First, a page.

Canon M vs Nikon D100
The Canon EOS M and the Nikon D100 are two digital cameras that were announced, respectively, in July 2012 and February 2002. The Canon M is a mirrorless interchangeable lens camera, while the D100 is a DSLR. Both cameras are equipped with an APS-C sensor. The Canon has a resolution of 17.9 megapixels, whereas the Nikon provides 6 MP.
Below is an overview of the main specs of the two cameras as a starting point for the comparison.
Going beyond this snapshot of core features and characteristics, what are the differences between the Canon EOS M and the Nikon D100? Which one should you buy? Read on to find out how these two cameras compare with respect to their body size, their imaging sensors, their shooting features, their input-output connections, and their reception by expert reviewers.
An illustration of the physical size and weight of the Canon M and the Nikon D100 is provided in the side-by-side display below. The two cameras are presented according to their relative size. Three consecutive views from the front, the top, and the rear side are shown. All width, height and depth dimensions are rounded to the nearest millimeter.
The Canon M can be obtained in two different colors (black, white), while the D100 is only available in black.
If the front view area (width x height) of the cameras is taken as an aggregate measure of their size, the Nikon D100 is considerably larger (132 percent) than the Canon M. Moreover, the D100 is substantially heavier (162 percent) than the Canon M. In this context, it is worth noting that neither the Canon M nor the D100 are weather-sealed.
The above size and weight comparisons are to some extent incomplete since they do not consider the interchangeable lenses that both of these cameras require. Hence, you might want to study and compare the specifications of available lenses in order to get the full picture of the size and weight of the two camera systems.
The following table provides a synthesis of the main physical specifications of the two cameras and other similar ones. If you want to switch the focus of the display and review another camera pair, you can move across to the CAM-parator tool and choose from the broad selection of possible camera comparisons there.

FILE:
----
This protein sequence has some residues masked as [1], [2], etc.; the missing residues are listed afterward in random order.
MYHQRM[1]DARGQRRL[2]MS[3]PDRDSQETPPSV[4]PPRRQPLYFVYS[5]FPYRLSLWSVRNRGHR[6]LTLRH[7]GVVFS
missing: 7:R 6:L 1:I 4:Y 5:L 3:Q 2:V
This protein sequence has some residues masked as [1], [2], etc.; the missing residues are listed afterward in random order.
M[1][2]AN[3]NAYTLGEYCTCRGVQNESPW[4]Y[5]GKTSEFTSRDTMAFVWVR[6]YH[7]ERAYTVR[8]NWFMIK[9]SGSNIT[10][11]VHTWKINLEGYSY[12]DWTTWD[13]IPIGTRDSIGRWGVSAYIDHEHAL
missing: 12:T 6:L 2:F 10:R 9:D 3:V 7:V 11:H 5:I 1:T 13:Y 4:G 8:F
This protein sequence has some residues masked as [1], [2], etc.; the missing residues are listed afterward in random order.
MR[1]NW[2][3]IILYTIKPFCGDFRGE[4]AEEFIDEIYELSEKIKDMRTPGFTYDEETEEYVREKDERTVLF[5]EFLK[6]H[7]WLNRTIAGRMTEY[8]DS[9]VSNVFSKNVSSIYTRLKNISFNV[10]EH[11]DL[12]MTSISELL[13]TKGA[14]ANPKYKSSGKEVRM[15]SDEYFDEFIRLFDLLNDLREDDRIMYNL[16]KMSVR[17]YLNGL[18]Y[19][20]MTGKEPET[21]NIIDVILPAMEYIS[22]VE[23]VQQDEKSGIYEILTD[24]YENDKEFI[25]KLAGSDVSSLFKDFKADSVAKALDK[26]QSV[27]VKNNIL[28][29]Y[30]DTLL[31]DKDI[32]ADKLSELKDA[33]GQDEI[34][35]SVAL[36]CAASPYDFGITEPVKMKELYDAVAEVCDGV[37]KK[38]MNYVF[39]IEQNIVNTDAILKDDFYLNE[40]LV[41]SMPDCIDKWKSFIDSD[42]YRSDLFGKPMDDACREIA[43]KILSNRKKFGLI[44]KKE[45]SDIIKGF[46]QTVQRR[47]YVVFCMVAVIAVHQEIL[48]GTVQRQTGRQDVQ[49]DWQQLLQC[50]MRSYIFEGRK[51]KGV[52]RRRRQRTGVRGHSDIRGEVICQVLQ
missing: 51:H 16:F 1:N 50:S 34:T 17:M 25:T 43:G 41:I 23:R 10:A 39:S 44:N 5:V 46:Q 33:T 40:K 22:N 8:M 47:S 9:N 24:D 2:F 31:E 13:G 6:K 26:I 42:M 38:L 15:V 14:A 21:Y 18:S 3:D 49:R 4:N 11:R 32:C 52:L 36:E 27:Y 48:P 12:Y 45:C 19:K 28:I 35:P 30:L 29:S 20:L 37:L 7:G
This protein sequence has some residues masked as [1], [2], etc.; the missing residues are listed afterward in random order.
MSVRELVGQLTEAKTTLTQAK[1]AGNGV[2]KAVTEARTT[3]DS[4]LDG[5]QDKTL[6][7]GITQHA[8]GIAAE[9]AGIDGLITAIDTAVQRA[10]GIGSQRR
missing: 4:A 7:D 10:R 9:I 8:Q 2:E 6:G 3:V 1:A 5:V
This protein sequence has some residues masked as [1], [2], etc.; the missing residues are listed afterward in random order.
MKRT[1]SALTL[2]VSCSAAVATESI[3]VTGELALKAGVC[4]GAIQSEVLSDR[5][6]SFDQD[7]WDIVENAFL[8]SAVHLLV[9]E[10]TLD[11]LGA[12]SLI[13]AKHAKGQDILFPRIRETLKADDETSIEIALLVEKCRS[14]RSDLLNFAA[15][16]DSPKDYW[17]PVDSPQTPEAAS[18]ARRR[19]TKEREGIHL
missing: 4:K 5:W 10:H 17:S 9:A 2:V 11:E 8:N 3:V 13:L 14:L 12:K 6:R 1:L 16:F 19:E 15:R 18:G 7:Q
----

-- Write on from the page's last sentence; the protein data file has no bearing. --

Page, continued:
|1.||Canon M||109 mm||66 mm||32 mm||298 g||230||n||Jul 2012||599|
|2.||Nikon D100||144 mm||116 mm||81 mm||780 g||370||n||Feb 2002||1,999|
|3.||Canon M100||108 mm||67 mm||35 mm||302 g||295||n||Aug 2017||499|
|4.||Canon M10||108 mm||67 mm||35 mm||301 g||255||n||Oct 2015||499|
|5.||Canon G7 X||103 mm||60 mm||40 mm||304 g||210||n||Sep 2014||699|
|6.||Canon G16||109 mm||76 mm||40 mm||356 g||360||n||Aug 2013||549|
|7.||Canon SL1||117 mm||91 mm||69 mm||407 g||380||n||Mar 2013||549|
|8.||Canon T5i||133 mm||100 mm||79 mm||580 g||440||n||Mar 2013||649|
|9.||Canon T3i||133 mm||100 mm||80 mm||570 g||440||n||Feb 2011||599|
|10.||Canon 10D||150 mm||107 mm||75 mm||850 g||500||n||Feb 2003||1,999|
|11.||Nikon D90||132 mm||103 mm||77 mm||703 g||850||n||Aug 2008||1,299|
|12.||Nikon D300||147 mm||114 mm||74 mm||925 g||1000||Y||Aug 2007||1,799|
|13.||Nikon D80||132 mm||103 mm||77 mm||668 g||600||n||Aug 2006||999|
|14.||Nikon D200||147 mm||113 mm||74 mm||920 g||400||Y||Nov 2005||1,699|
|15.||Panasonic GF6||111 mm||65 mm||38 mm||323 g||340||n||Apr 2013||499|
|16.||Panasonic G3||115 mm||84 mm||47 mm||336 g||270||n||May 2011||599|
|17.||Sony NEX-3N||110 mm||62 mm||35 mm||269 g||480||n||Feb 2013||499|
|Notes: Measurements and pricing do not include easily detachable parts, such as add-on or interchangeable lenses or optional viewfinders.|
Any camera decision will naturally be influenced heavily by the price. The listed launch prices provide an indication of the market segment that the manufacturer of the cameras have been targeting. The Canon M was launched at a markedly lower price (by 70 percent) than the D100, which puts it into a different market segment. Usually, retail prices stay at first close to the launch price, but after several months, discounts become available. Later in the product cycle and, in particular, when the replacement model is about to appear, further discounting and stock clearance sales often push the camera price considerably down. Then, after the new model is out, very good deals can frequently be found on the pre-owned market.